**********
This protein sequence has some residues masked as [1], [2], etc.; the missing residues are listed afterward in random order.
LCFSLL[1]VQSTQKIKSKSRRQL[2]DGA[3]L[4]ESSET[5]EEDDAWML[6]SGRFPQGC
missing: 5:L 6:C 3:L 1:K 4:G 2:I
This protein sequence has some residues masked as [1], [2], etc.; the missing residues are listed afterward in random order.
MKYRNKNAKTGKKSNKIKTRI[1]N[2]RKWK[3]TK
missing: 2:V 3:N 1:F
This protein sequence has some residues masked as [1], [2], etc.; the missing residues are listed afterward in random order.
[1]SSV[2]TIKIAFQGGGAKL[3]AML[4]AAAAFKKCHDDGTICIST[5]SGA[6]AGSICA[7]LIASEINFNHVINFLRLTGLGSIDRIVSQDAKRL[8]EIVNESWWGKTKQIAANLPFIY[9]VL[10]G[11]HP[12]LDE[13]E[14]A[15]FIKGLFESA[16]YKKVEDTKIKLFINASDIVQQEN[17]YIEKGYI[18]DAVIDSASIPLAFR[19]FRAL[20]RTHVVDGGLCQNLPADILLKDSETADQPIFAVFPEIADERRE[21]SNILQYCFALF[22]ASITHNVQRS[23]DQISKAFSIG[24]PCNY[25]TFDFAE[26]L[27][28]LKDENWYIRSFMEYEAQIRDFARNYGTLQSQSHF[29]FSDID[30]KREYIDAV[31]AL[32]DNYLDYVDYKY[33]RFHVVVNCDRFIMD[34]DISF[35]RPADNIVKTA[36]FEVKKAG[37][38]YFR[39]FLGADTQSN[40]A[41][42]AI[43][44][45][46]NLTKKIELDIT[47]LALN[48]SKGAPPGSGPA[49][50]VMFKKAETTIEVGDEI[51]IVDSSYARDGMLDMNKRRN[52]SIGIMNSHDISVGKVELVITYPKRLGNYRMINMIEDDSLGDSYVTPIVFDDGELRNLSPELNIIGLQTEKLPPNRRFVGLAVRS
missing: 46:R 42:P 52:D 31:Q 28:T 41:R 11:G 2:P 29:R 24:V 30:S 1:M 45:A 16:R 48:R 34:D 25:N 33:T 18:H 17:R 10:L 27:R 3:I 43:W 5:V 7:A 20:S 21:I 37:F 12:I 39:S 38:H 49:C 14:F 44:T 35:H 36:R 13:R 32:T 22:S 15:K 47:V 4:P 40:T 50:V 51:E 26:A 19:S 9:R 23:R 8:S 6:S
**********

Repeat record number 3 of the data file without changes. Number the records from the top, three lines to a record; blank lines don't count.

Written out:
This protein sequence has some residues masked as [1], [2], etc.; the missing residues are listed afterward in random order.
[1]SSV[2]TIKIAFQGGGAKL[3]AML[4]AAAAFKKCHDDGTICIST[5]SGA[6]AGSICA[7]LIASEINFNHVINFLRLTGLGSIDRIVSQDAKRL[8]EIVNESWWGKTKQIAANLPFIY[9]VL[10]G[11]HP[12]LDE[13]E[14]A[15]FIKGLFESA[16]YKKVEDTKIKLFINASDIVQQEN[17]YIEKGYI[18]DAVIDSASIPLAFR[19]FRAL[20]RTHVVDGGLCQNLPADILLKDSETADQPIFAVFPEIADERRE[21]SNILQYCFALF[22]ASITHNVQRS[23]DQISKAFSIG[24]PCNY[25]TFDFAE[26]L[27][28]LKDENWYIRSFMEYEAQIRDFARNYGTLQSQSHF[29]FSDID[30]KREYIDAV[31]AL[32]DNYLDYVDYKY[33]RFHVVVNCDRFIMD[34]DISF[35]RPADNIVKTA[36]FEVKKAG[37][38]YFR[39]FLGADTQSN[40]A[41][42]AI[43][44][45][46]NLTKKIELDIT[47]LALN[48]SKGAPPGSGPA[49][50]VMFKKAETTIEVGDEI[51]IVDSSYARDGMLDMNKRRN[52]SIGIMNSHDISVGKVELVITYPKRLGNYRMINMIEDDSLGDSYVTPIVFDDGELRNLSPELNIIGLQTEKLPPNRRFVGLAVRS
missing: 46:R 42:P 52:D 31:Q 28:T 41:R 11:G 2:P 29:R 24:V 30:S 1:M 45:A 16:R 48:R 34:D 25:N 33:T 18:H 17:R 10:L 27:R 3:I 43:W 5:V 7:A 20:S 21:I 37:F 12:I 39:S 38:H 49:C 14:F 44:T 35:H 36:R 13:R 32:T 22:S 15:K 47:V 4:P 40:T 50:V 51:E 26:A 19:S 9:R 23:R 8:S 6:S